School Choice, Civics Knowledge, and Fraud

So that Oklahoma “civics test“” from a couple of months ago? The one that looked fishy to anyone with half a brain? The one where most students couldn’t name the first president, and thought the two parties in the U.S. were Republican and Communist?

The one that generated of so much-hand wringing from the Ed Hirsch Fan Brigade about how Democracy couldn’t function unless we adopted voucher programs right-the-hell-now and replaced all this liberal kid-hugging nonsense with some old fashioned content drills?

It was faked, says Nate Silver:

There is no reason to think, in other words, that the students in House District 15 should have gotten such profoundly superior results to the “students” in Strategic Vision’s survey. Nor could Strategic Vision’s results have been the result of any sort of mathematical or methodological oddity. Consider their claim that literally none of the 1,000 students they surveyed were able to answer more than 7 of the 10 questions correctly — lower than the average score achieved in Cannaday’s test.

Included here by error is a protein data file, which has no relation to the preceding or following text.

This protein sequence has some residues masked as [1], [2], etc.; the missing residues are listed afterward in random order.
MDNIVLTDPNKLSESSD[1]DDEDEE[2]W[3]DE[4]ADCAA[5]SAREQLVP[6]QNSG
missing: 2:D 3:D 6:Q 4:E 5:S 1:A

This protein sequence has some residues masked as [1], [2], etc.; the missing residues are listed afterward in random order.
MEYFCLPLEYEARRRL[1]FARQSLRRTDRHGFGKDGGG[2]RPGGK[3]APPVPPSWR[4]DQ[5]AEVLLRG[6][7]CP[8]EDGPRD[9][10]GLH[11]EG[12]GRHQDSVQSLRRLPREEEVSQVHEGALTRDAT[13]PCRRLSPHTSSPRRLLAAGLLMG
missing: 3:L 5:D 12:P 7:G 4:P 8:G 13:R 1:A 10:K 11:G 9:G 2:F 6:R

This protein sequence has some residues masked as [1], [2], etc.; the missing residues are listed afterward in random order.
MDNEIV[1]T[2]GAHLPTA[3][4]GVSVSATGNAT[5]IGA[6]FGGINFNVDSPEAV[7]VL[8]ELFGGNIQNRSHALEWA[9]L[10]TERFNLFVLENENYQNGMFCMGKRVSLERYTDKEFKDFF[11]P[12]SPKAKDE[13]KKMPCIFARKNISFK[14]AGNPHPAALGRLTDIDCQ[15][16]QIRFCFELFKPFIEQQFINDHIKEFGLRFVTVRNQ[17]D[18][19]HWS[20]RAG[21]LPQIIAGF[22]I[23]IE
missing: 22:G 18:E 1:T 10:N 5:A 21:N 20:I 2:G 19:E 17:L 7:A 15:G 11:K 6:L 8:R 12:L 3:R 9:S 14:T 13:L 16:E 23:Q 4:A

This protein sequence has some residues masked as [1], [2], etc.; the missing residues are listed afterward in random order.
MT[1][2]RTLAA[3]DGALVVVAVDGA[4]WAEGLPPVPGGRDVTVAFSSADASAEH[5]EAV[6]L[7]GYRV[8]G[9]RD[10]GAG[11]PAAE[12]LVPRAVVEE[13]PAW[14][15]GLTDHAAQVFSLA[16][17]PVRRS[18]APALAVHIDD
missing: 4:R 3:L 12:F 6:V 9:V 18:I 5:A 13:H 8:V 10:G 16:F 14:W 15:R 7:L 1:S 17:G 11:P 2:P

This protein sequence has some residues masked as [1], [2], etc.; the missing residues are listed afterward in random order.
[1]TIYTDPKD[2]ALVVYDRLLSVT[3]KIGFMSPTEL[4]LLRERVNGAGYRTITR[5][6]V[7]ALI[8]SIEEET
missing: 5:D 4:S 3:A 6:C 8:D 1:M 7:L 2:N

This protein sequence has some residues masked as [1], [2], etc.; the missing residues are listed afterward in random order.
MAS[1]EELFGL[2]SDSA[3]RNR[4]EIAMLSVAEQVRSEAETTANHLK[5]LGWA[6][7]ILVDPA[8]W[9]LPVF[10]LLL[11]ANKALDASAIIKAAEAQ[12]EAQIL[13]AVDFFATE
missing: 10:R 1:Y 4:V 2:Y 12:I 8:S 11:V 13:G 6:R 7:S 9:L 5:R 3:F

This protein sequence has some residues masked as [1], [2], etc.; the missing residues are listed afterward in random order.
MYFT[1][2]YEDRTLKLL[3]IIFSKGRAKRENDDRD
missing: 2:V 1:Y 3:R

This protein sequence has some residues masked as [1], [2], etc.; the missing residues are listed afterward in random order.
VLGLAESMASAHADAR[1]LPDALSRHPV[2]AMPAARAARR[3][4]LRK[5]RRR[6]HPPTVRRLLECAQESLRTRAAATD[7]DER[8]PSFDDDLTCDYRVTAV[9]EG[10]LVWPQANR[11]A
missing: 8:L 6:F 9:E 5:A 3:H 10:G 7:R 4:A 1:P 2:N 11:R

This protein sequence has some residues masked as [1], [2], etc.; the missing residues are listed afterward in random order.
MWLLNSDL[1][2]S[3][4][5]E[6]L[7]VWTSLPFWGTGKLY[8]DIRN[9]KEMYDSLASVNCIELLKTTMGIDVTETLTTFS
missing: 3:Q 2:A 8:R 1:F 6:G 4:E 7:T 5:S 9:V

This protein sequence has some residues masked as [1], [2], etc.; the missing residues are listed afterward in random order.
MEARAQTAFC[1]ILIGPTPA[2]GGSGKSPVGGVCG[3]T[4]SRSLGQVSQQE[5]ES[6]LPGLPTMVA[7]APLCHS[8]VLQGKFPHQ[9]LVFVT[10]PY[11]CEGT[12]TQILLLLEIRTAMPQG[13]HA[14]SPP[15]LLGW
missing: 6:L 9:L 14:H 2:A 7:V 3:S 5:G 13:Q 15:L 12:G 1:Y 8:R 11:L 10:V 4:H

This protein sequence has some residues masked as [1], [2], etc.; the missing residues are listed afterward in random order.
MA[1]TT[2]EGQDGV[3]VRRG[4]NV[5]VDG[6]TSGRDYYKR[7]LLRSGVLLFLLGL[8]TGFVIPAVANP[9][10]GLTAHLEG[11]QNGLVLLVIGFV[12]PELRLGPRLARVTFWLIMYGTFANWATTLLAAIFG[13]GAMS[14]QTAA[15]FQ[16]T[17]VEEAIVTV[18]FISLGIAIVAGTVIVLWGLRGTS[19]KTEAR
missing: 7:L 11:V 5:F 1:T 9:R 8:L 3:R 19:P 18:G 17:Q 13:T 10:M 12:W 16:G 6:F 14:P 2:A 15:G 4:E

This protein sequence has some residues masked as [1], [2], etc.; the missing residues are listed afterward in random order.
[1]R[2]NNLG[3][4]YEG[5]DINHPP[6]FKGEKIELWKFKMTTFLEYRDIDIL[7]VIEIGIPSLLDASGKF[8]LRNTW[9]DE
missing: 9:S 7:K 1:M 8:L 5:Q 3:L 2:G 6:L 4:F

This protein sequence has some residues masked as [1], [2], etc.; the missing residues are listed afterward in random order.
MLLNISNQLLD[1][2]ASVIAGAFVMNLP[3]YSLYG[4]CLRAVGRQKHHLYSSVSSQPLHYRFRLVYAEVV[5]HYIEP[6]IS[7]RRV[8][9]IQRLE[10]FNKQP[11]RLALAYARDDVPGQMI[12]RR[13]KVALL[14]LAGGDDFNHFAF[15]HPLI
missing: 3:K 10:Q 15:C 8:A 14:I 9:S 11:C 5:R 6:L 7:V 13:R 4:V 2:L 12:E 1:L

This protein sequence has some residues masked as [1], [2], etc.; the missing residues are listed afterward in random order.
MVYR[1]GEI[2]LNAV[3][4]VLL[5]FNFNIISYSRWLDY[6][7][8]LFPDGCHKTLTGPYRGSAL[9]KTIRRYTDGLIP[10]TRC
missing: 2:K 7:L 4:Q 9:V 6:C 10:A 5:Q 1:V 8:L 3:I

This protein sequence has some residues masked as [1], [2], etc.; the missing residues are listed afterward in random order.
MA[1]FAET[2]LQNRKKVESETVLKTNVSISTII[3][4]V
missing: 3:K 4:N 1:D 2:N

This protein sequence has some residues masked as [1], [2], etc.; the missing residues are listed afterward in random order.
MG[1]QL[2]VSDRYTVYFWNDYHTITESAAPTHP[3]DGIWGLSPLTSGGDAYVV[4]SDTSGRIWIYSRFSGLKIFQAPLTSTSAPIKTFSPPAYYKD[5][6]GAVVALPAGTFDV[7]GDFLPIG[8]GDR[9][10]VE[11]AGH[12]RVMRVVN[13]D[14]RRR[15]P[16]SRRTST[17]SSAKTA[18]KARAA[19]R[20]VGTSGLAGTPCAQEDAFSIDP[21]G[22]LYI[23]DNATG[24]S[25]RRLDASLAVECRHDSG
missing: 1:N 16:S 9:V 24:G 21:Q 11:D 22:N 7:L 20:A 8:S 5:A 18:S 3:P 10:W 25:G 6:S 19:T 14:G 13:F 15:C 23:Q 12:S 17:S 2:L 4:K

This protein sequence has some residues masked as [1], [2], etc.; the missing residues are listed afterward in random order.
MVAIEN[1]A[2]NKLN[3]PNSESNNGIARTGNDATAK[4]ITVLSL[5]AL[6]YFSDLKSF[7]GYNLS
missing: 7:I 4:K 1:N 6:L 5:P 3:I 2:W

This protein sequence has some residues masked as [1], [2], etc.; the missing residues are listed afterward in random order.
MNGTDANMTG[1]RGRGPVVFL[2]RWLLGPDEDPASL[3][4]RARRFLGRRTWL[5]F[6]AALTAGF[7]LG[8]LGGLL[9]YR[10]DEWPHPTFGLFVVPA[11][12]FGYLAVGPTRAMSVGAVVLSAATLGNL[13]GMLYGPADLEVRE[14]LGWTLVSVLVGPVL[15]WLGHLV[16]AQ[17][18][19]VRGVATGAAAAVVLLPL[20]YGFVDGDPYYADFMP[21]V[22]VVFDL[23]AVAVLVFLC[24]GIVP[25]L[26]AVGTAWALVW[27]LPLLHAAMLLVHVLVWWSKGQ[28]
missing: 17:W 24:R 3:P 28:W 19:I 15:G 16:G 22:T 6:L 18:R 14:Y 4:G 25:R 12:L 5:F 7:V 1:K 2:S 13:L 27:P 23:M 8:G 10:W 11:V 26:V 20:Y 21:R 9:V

There are, rather, only two possibilities. Either the Strategic Vision survey was entirely fabricated — or Cannaday’s was.

Once again, not suprising to anyone with an ounce of quantitative literacy, or even a passing familiarity with actual students.

As always the bigger question ends up being not about the content knowledge of our current students, but about the critical thinking skills of their parents, the dumbest generation by any objective standard, who get duped by this nonsense again and again.

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